EThe television series Servant of the People is about an American president, Ronald Drumpf, played by Zelensky, who is running for reelection. He reaches out to his Ukrainian counterpart for help in his campaign, promising huge financial support to Ukraine as long as the Ukrainian president provides dirt on Drumpf’s political opponent. The political intrigue was exposed when a U. S. intelligence officer filed a whistleblower complaint against the American president. The president denied the charges before admitting them while claiming that there was nothing improper about what he did. Drumpf’s spokesperson, Judy Ruliani, who was also involved in the nefarious plot, went on a national news show to speak about her role in the sordid affair. “I never ever ever ever ever spoke to the Ukrainians about President Drumpf’s opponent,” said Ruliani. “Really. Never. Not at all. No way. The only thing I did do was speak to the Ukrainians about President Drumpf’s opponent.” The series was canceled after only two episodes as the Ukrainian audience found it to be so absurdly unbelievable, even for a satirical comedy.

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Ayatollah Ali Khamenei

Today’s question comes from the just-released RASHI, RAMBAM and RAMALAMADINGDONG: A Quizbook of Jewish Trivia Facts & Fun Volume Dalet. There’s 99 more where this came from!

Tension between Israel and Iran is rising. Israeli Prime Minister Benjamin Netanyahu released photographs which he claims are proof that Iran had destroyed its own clandestine nuclear site rather than have it discovered. At the same time, Iranian leader Ayatollah Khamenei has sent signals that he may be open to allowing a meeting between President Donald Trump and Iranian President Hassan Rouhani, something that Netanyahu strongly opposes. On what list did Iran’s supreme leader, Ayatollah Ali Hosseini Khamenei, rank three spots higher than Israeli Prime Minister Benjamin Netanyahu?

Ayatollah Ali Hosseini Khamenei

Ayatollah_Ali_Khamenei_at_27th_anniversary_of_Ruhollah_Khomeini's_death_01 by Tasnim News Agency is licensed under CC BY 4.0.

AFortune magazine’s 2015 list of the richest world leaders.

BTime magazine’s candidates for Person of the Year 2016.

CForbes’ 2013 World’s Most Powerful People.

DHuffington Post’s 2017 list of most hated world leaders.

EPeople magazine’s 2018 Sexiest Semites.

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Vaping

There have long been questions about the potential health consequences from vaping, or using e-cigarettes. Recent reports of serious lung illness among teens who vape, and in particular reports of at least 5 related deaths, have led to increased debate about the wisdom of vaping. Rabbinic authorities are considering the issue from a halachic point of view. Is vaping an allowed or prohibited behavior according to Jewish law? Much of the discussion has focused on previous decisions regarding cigarette smoking, with most authorities stating that the issues are the same. And most agree that smoking is prohibited as a “safek sakana,” meaning that it is at the very least a possible danger. A more complicated issue is whether a cigarette smoker could switch to vaping as a step towards cessation of all smoking, and on this authorities are still quite divided. There is rabbinic precedent that allows substitution of a less serious halachic violation for a more serious violation, i.e., that vaping, while harmful and generally forbidden, would be acceptable when replacing cigarette smoking, which is more dangerous. Authorities in this debate point to what other example where rabbis might allow a less serious transgression of Jewish law in lieu of a more serious one?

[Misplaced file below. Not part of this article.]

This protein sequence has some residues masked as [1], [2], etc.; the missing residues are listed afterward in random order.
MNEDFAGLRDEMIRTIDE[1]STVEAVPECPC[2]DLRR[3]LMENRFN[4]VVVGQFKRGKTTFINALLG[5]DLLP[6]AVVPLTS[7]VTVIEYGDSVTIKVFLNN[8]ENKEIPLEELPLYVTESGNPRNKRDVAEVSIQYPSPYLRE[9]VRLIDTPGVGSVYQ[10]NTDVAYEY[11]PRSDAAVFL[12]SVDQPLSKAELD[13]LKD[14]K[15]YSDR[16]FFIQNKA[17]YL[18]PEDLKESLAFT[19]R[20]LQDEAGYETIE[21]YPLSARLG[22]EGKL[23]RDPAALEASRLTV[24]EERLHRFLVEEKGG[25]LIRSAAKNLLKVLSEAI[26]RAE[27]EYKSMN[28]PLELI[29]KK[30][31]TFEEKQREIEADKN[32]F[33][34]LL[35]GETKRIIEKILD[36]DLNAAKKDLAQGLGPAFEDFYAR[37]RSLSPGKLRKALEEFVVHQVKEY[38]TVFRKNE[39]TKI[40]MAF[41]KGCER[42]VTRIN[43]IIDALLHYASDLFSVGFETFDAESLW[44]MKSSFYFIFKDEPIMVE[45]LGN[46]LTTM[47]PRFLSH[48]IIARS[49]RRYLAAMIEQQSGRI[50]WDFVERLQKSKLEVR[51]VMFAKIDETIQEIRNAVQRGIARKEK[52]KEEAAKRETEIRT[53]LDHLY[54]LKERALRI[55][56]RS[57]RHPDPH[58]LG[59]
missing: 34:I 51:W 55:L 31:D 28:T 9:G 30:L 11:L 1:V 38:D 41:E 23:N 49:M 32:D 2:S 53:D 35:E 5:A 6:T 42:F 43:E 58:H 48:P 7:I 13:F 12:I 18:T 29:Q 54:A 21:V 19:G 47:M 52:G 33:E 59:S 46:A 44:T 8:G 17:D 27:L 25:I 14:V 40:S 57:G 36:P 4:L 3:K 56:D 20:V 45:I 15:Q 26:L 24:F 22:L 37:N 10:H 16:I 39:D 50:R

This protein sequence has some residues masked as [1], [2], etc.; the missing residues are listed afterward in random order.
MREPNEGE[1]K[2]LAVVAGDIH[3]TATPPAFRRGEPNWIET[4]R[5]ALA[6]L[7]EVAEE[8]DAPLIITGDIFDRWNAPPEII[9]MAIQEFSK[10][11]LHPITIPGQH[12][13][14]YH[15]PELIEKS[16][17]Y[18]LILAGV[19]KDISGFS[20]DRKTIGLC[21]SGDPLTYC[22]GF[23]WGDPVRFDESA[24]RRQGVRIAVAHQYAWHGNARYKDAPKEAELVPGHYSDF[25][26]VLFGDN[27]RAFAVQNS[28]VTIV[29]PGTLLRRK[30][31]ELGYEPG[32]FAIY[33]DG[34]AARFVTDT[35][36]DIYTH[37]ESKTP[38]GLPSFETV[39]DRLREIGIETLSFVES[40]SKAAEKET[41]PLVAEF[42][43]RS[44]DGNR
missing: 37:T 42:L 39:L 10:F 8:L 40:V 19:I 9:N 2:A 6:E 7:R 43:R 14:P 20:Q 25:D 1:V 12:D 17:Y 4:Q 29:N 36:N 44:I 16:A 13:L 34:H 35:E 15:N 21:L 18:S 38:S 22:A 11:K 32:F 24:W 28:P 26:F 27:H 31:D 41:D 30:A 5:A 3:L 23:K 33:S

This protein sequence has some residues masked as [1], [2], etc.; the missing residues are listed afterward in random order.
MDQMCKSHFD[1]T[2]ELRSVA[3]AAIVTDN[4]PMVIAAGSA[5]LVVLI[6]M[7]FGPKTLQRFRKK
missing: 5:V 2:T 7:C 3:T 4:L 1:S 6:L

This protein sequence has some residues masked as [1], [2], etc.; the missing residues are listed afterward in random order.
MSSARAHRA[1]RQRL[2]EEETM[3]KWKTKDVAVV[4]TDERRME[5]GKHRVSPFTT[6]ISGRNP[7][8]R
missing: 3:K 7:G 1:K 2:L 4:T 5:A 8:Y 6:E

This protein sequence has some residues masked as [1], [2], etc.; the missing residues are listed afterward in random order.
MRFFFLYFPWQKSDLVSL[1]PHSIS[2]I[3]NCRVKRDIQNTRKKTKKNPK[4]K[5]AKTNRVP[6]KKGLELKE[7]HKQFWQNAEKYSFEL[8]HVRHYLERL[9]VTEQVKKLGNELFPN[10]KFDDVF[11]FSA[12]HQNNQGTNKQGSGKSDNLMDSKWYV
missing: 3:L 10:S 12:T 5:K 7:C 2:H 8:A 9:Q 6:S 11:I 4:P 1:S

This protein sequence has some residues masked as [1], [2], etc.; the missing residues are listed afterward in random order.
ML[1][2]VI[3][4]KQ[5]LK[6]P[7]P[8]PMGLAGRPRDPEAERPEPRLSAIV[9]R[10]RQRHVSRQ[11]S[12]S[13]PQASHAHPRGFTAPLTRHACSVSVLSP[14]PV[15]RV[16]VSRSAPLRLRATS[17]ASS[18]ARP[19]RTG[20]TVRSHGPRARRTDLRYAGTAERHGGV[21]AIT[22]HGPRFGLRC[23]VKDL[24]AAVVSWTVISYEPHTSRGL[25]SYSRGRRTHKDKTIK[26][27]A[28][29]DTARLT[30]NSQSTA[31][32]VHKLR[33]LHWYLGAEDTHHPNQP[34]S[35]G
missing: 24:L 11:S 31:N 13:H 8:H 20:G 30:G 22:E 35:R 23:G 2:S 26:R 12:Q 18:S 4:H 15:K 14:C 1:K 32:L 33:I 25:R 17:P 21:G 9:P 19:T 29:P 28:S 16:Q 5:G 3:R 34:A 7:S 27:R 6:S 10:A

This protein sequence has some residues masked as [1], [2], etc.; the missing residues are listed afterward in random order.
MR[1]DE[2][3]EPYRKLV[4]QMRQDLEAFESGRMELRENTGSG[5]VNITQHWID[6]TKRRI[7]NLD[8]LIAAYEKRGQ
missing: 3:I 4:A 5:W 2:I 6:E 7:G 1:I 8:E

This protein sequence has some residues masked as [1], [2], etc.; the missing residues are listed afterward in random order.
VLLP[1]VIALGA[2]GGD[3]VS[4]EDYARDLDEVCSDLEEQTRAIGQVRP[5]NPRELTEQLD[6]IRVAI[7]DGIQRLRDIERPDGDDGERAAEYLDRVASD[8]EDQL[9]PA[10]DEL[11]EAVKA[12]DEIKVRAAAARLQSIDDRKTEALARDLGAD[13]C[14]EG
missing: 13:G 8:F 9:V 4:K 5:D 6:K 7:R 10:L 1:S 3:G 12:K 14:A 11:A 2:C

Man vaping

Vaping_1449 by Nicholas King is licensed under CC BY 2.0.

A. Among Conservative rabbis discussing vaping, many reference the Conservative movement’s Law Committee decision in the 1950’s that it is acceptable to drive on Shabbat, but only to and from synagogue, as this minor violation is much preferred to the alternative for many, which would be to skip shul completely (which potentially would lead to other violations such as watching television).

BThe Jewish debate regarding the lesser crime of vaping vs. the greater crime of smoking has been informed by the concept of the Shabbos goy, the non-Jew who was hired to perform tasks for Jews on the Sabbath, such as lighting the fire in the synagogue for heat (before electricity), or more recently, turning on the lights and air-conditioning or heating systems. In fact, it is considered a violation of Jewish law to hire someone else to perform forbidden Sabbath tasks; however, most rabbis agreed that this was a lesser sin than a Jew performing those tasks, which might well happen if those attending synagogue found the conditions simply unbearable.